In reading a review article on psychotherapy, I came across the name George Allen who I always will associate with fond memories. Out of curiosity I googled his name and discovered he had passed away a few months ago. His obituary reflected the type of extraordinary individual he was in pointing out his many accomplishments in the field of psychology.
I first met George when I was a Psychology Trainee at the Veterans Administration Hospital in Danville, Illinois while in my first year of a doctoral program of psychology at Purdue University. The supervisor I was assigned to at the time I will refer to under the pseudonym of Dr. Alice. I had heard some horror stories describing her overbearing personality from several Purdue students that had trained under her. Unruffled, and as I have indicated in an earlier essay, being inclined toward people pleasing I set out to make a good impression. When I first met her, I was somewhat perplexed by the very critical, and if I might say, nasty evaluation made by my more senior, fellow classmates. I perceived her as an attractive woman in her mid to late 40’s, blazing red hair, well dressed and well-mannered with her desk neat as a pin. She possessed an ostensible swagger of confidence that gave the impression of one completely in charge of her surroundings.
Dr. Alice introduced herself by telling me about all the terrible experiences she had had with some of my classmates. I recall her telling me that she believed one of them really wanted to be an opera singer, and had showed little aptitude as a psychologist. She ended this diatribe by hoping that I would not be following in any of their footsteps. Furthermore, she stated that she much preferred working with the students from the University of Illinois rather than those from Purdue. Clearly the consensus of student opinion from Purdue and that of Dr. Alice was congruent in each of the mutual dislike shared by the other.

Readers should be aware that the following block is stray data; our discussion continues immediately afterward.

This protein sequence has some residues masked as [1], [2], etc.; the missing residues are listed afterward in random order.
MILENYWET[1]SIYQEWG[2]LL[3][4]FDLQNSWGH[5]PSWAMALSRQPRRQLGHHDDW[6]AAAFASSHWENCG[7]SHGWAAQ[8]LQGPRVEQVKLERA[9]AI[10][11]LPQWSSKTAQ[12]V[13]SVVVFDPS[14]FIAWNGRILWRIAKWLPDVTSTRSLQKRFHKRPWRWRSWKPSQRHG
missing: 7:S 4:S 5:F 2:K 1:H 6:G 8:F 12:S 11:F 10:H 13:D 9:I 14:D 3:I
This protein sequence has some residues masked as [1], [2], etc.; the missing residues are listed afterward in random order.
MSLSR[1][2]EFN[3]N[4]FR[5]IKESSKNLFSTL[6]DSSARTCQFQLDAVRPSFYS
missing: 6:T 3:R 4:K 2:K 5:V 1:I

As a Psychology Trainee in my first year of graduate study at Purdue, Dr. Alice quickly realized how green I was knowledge wise in the field of psychology. She recommended I meet with George on a weekly basis inasmuch as he was in his last year at the University of Illinois and, who she held in great respect, would be able to show me the ropes. This turned out to be a blessing for me. But because I could see from the start that Dr. Alice, who had leanings toward a psychoanalytic orientation, viewed George with such high regard, I was puzzled. The University of Illinois was staunchly behavioral in its approach to psychotherapy. Would not this wide difference in theoretical perspective cause some sort of dissention or discomfort between Dr. Alice and George?